Ms Zdravkova said that information to holders of traditional knowledge would be done through the Congress of Traditional Leaders of South Africa (CONTRALESA).
Mr Petje said it was most likely that the owner of a sound recording copyright would be the recording company. The company would be better resourced to take action. There could be an enforcement from the OCIPE element of CIPC in conjunction with customs and other organisations. The onus, however, remained with the copyright holder to enforce the right.
Mr Radebe said that some artists had taken to confiscating illegal copies of their music on the street corners where they were being sold. He asked if they were breaking the law.
Mr Petje replied that some artists did own their own labels and studios.
The Chairperson said that some companies purchased the rights for a stipulated time. She asked if there would be such a clause in the RSA law.
Mr Petje said that in the RSA, a singer went into a studio and made a recording. That recording belonged to the record company. The only entitlement that an artist would have would be to share royalties with a company when the song was played on air. The artist would only own the sound recording if he or she made the recording.
Mr T Harris (DA) had read of some initiatives in the field of IP. The Department of Science and Technology (DST) had established an IP Management Office. He asked if there was duplication. He had read a figure of 91 patents, which was far different to the figures quoted by CIPC. Patents would be handled separately for developments arising from traditional knowledge. He asked if the policy review would cover legislation. WIPO was working on a model law, and he asked if there was any update in this regard. The dti was trying to distance itself from the way in which traditional knowledge was recognised, while a fund was being established to assist holders of traditional knowledge.
Ms Zdravkova said that there were statutory requirements for the submission of a patent. This process lasted six months. CIPC then did a formal investigation without considering the contents. The applicant had to ensure that the device was practical. The applicant had to advertise a notice of acceptance in the Patent Journal. Once this was done the patent was granted. RSA law did not make provision for opposition to patents. She said that the decline in patents was due to the global economic recession. Most patent applications came from overseas companies that had been affected by the slump. She expected an increase as the global economy recovered.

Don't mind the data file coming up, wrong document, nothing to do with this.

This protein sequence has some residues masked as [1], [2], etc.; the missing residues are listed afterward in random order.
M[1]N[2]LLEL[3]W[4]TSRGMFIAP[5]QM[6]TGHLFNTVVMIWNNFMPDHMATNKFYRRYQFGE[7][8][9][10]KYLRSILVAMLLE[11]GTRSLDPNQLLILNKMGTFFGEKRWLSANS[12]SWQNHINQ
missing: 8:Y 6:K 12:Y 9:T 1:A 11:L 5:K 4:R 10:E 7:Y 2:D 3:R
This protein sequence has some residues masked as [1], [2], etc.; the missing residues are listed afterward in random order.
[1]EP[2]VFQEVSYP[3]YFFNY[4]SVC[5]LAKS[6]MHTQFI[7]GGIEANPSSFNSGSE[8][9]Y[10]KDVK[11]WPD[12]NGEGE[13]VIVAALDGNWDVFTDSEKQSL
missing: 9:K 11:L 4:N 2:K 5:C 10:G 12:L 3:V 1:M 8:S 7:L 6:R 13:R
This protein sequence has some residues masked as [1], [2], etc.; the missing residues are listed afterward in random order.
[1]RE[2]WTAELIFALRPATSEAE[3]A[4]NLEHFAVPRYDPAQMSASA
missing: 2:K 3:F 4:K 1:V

The Chairperson said that sound would be covered entirely, but not the writing of music. She asked how this would be captured.
Mr Selau said that a deeper understanding of IP was needed. The artist was part of a system that was owned by a third party. The interpretation of a musician was that of a tool, with no more status than a guitar. This could not be the case.
Mr Radebe was not satisfied with the enforcement aspect. The rights holders should not have to go to the streets themselves. He recalled a singer who was shot while trying to combat piracy. He was happy that CIPC would include an enforcement element. All pirated recordings must be removed. New artists were the ones being exploited. Their contracts were skewed in favour of the studios. A retrospective application of the law would be needed. Many artists died as paupers.
Mr Harris said Members were touching on a critical issue. He understood that the writer and recorder of an original song owned the copyright. The Bill was aimed at traditional knowledge. The work would not be original, as the song might have existed for centuries. He quoted the example of a song by Solomon Mbube.
The Chairperson said that a number of issues were being raised that might require a further visit by CIPC.